Rooney Mara On 'Strong Female Characters' And The Embarrassing Movies She Hasn't Seen

By now you probably know Rooney Mara's face… but if she had her way, you wouldn't know her at all. The actress who broke out big time as Lisbeth Salander in The Girl With The Dragon Tattoo clearly had no problem transforming herself into a punked-out Swedish hacker, in a performance that earned her an Oscar nomination and offers of roles anyone would dream of. But Mara, who has gone on to work with huge names like Steven Soderbergh, Terrence Malick and Spike Jonze, says that all that work became too much, and when I spoke to her in Manhattan last week she was gearing up for her first screen role-- in Stephen Daldry's Trash-- in nearly a year.

Many of the roles that Mara filmed in that time, including in Spike Jonze's Her and Terrence Malick's still-untitled film, have yet to see theaters, but you can catch her now in theaters and on VOD in Ain't Them Bodies Saints from a director who isn't yet a big name but seems destined to become one, David Lowery. Mara saw Lowery's previous short film and says she immediately fell for the script, in which she plays Ruth, one half of a criminal couple (opposite Casey Affleck) who are separated when he goes to jail, and she retreats home to raise their child. Five years later he's escaped and makes his way back to her, and though Ruth is a tough outlaw at heart and a devoted mom, she's not nearly the simple "tough female character" that Mara admits can be too limiting (when it's not Lisbeth, that is).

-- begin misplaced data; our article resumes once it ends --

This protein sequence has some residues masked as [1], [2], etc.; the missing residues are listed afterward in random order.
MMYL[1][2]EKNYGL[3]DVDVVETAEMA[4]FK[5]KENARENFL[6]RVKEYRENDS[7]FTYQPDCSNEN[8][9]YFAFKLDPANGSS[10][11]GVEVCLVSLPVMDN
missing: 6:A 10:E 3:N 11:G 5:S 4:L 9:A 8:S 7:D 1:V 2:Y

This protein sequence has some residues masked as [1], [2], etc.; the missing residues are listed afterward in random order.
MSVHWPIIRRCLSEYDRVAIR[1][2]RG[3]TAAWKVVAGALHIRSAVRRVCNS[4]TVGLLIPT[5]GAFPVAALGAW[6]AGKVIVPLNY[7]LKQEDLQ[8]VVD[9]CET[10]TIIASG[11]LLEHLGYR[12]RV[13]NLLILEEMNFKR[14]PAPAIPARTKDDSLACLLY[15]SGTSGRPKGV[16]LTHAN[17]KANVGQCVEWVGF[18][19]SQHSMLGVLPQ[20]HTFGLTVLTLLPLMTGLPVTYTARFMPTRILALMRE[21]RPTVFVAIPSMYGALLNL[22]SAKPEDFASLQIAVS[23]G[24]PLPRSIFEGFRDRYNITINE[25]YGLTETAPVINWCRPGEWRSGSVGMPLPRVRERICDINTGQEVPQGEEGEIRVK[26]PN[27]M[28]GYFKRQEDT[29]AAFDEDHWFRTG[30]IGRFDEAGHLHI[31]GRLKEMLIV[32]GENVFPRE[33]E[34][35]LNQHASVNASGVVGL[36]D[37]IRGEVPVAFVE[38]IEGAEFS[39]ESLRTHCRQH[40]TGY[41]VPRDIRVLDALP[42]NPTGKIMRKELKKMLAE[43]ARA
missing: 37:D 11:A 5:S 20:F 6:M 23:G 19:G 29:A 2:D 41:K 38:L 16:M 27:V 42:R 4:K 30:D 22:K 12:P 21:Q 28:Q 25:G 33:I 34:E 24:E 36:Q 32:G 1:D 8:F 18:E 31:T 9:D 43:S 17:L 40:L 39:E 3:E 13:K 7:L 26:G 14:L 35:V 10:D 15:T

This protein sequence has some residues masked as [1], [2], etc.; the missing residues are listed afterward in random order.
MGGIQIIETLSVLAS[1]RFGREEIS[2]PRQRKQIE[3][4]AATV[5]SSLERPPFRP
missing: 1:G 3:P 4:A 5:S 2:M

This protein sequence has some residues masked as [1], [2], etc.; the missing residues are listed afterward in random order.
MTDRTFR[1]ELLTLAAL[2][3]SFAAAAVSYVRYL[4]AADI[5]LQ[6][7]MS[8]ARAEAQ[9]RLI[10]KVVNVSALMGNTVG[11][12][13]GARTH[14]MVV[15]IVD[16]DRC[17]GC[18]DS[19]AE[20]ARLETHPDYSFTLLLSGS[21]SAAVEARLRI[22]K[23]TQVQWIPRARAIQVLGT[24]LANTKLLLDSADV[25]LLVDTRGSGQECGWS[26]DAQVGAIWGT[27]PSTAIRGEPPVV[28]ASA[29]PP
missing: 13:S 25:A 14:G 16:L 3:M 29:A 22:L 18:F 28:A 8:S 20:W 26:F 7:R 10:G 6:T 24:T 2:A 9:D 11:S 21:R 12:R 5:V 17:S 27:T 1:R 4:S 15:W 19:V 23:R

Check out my conversation with Mara-- and her confession about which movie classics she's catching up on this summer-- and see Ain't Them Bodies Saints in theaters or on VOD now.

This is a really general question, but you were talking about how when you got the script it some to you. But the movie is so visual and the music is such an important part of it, and its so hard for me to imagine seeing a script and seeing that in there. What was it that you saw?

Well, the music was, I couldn’t have imagined the music, but certainly, the look of it. I mean, I knew what David wanted it to look like because he sent such good reference photos. You know, he sent me a picture of a little girl sitting on, you know, the floor, in her house, with like a cat, playing with toys and he was like. “This is what I want Ruth’s house to feel like,” and it’s exactly what the house felt like.

Not looks like, but feels like?

Yeah. And he sent tons of photos like that of, you know, of what he wanted the movie to feel like, and so I know what it would look like and feel like.

And you had seen his short?

I’d seen his short, yes, but also, you know, the script, it is written in a way that it, you could-- it does have a very special, unique voice to it, and you could kind of tell the look the movie was going to be.

Yeah, the letters are really poetic.